Tax Bill returns from the Finance and Expenditure Committee with modifications

Tax Alert - June 2019

By Robyn Walker

The Taxation (Annual Rates for 2019-20, GST Offshore Supplier Registration, and Remedial Matters) Bill (“the Bill”) has been considered by the Finance and Expenditure Committee (“the Committee”) and has had a number of changes recommended by the Committee.

The namesake of the Bill is the new GST rules which will apply to imported low value goods. These amendments have had a number of changes from the original proposals, aimed at ensuring that the rules will be easier to comply with. Most notably the start date for the regime has also been deferred for two months, moving from 1 October 2019 to 1 December 2019. This will provide more time for those who have to apply the rules to design and implement the systems required to comply. For more detail on these proposals, refer to GST legislation one step closer to enactment in this edition of Tax Alert.

The other major policy change in the Bill related to the ring-fencing of residential rental losses. These rules will continue to apply with effect from the beginning of the 2019/20 income year (1 April 2019 for most taxpayers), with the policy substance of the rules largely unchanged from the original Bill (refer to our March 2019 Tax Alert). A number of submitters expressed concern about the complexity of the legislative drafting, and it is pleasing that on the recommendation of the Committee, the rules have been completely rewritten and reorganised into a much more understandable set of rules. The rules, however remain fairly complex. Taxpayers with residential rental properties should set aside some time to understand these rules; noting that the Committee has also recommended that the rules not apply to employee accommodation, to companies other than close companies, and to government enterprises. We will provide more details on these rules in our July 2019 Tax Alert.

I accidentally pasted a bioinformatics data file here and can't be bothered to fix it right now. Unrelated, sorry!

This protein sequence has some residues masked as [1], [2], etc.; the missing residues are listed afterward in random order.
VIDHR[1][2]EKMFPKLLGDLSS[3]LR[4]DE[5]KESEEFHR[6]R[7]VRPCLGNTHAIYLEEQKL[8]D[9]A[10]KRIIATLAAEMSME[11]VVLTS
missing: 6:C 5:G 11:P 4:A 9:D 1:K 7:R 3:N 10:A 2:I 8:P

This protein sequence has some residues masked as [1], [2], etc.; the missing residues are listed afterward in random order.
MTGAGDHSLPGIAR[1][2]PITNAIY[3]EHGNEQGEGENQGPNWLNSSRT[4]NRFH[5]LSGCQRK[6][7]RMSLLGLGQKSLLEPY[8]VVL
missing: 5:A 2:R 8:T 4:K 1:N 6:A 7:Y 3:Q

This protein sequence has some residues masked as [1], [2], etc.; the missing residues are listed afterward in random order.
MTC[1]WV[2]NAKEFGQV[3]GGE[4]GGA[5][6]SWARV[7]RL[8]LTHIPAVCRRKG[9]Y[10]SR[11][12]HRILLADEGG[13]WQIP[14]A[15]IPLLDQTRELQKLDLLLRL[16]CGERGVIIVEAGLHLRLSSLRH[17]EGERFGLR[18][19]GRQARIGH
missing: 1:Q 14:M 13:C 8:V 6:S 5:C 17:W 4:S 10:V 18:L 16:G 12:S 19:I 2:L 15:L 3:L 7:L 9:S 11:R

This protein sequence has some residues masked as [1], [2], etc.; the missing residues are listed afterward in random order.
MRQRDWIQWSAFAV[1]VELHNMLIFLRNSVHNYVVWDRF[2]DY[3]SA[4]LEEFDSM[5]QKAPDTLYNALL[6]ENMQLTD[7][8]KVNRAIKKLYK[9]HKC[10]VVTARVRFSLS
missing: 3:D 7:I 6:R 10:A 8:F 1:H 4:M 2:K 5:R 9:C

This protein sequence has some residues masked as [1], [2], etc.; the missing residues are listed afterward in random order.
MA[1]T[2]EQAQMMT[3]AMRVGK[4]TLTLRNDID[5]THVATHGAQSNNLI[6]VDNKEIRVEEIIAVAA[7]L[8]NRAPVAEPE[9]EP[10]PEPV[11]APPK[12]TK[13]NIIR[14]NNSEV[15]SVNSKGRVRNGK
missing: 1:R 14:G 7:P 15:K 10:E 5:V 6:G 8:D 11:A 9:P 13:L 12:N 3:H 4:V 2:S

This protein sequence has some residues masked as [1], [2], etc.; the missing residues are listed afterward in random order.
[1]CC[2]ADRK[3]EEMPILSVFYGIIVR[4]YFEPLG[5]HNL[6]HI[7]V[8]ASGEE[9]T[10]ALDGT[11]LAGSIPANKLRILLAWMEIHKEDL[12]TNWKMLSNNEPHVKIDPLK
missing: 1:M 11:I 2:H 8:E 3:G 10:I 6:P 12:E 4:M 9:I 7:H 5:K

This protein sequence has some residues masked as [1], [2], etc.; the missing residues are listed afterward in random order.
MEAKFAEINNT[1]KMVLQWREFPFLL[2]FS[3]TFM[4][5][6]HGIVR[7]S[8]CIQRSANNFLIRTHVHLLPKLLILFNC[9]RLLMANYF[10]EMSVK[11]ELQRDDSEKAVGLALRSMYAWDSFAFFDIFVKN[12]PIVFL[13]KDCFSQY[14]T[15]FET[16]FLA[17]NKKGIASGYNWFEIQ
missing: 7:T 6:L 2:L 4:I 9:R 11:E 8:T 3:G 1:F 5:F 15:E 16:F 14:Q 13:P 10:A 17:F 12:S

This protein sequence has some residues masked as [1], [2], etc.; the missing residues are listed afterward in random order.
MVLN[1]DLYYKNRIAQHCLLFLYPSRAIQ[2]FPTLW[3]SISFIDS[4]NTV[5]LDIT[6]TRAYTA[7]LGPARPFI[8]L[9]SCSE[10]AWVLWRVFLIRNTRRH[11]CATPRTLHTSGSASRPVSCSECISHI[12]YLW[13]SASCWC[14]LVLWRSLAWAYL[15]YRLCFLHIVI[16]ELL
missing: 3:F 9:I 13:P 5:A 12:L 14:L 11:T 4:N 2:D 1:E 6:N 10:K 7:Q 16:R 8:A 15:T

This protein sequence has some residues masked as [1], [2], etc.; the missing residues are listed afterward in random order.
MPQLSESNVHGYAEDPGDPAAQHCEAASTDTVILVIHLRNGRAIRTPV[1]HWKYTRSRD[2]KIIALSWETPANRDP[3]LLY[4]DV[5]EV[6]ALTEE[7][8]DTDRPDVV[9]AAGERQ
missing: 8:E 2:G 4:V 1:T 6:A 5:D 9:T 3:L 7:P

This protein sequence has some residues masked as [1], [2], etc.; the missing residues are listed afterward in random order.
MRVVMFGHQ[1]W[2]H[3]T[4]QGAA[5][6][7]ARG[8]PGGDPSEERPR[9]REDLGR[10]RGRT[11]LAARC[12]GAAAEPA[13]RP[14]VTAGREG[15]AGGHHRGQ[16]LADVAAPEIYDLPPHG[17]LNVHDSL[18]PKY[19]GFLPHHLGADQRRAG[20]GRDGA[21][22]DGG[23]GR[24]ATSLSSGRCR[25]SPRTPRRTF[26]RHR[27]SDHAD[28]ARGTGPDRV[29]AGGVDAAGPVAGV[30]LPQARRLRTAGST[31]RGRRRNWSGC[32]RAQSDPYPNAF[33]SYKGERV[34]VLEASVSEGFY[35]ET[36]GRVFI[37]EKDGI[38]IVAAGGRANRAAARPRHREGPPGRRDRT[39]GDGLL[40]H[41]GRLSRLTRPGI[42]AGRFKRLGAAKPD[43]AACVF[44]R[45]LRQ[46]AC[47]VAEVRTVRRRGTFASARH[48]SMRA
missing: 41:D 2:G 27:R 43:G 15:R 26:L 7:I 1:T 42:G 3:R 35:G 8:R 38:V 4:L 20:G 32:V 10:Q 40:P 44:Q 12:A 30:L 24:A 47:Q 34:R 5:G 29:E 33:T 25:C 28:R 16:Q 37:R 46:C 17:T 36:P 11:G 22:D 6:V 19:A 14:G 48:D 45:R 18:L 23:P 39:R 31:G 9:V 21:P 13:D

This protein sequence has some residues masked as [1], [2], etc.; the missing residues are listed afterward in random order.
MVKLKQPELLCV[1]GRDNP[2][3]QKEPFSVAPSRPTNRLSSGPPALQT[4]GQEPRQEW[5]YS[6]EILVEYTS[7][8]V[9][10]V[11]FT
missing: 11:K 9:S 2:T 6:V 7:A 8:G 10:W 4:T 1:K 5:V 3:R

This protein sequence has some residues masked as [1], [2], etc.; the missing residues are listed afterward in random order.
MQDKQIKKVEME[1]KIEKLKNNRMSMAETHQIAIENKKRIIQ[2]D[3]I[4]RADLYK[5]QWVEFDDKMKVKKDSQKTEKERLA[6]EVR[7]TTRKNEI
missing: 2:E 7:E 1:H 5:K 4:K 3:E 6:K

A Supplementary Order Paper (SOP) was added to the Bill in March adding an extended power to the Commissioner of Inland Revenue to make temporary, minor modifications to tax legislation to correct errors, resolve ambiguity or reconcile inconsistencies. This proposal has had a chequered past, having been removed from a previous Bill by the Committee. However, the concerns of the last variant of the proposals have largely been fixed, and the Committee is making only minor suggested changes. Our April 2019 Tax Alert contains details of these proposals.

The Bill contained a number of other proposals, which have been reviewed and tinkered with as necessary, including:

  • PAYE and employee share schemes – changes are being made to ensure that tax rules do not cause undesirable financial reporting outcomes;
  • Amendments to ensure beneficiaries of trusts do not become settlors of the trust when low amounts of beneficiary income are left outstanding;
  • Allowing co-operative companies to make taxable distributions to certain shareholders.

The Bill has also had some additional changes added to it, either at the request of submitters or Officials. Most notable, are the following additions:

  • The extension of the current exemption from tax for non-resident oil rigs. This exemption was due to expire on 31 December 2019, but has been extended for a further five years;
  • An amendment to an associated person rule in the Goods and Services Tax Act 1985 to ensure there is no overreach;
  • A tweak to the binding rulings regime to ensure the rules work as intended;
  • An amended to the GST exemption which applies to residential property which has been rented for a period of five years prior to sale;
  • Tweaks to how the ACC rules apply;
  • Clarifying the how Inland Revenue officers are bound by secrecy rules, in particular making it an offence to disclose information which may adversely affect the integrity of the tax system or prejudice the maintenance of the law.

From here the Bill will continue on its journey through Parliament, with it still needing to complete its second reading, committee of the whole house, and a third reading before it receives Royal Assent. We would expect this to happen in the next one to two months.

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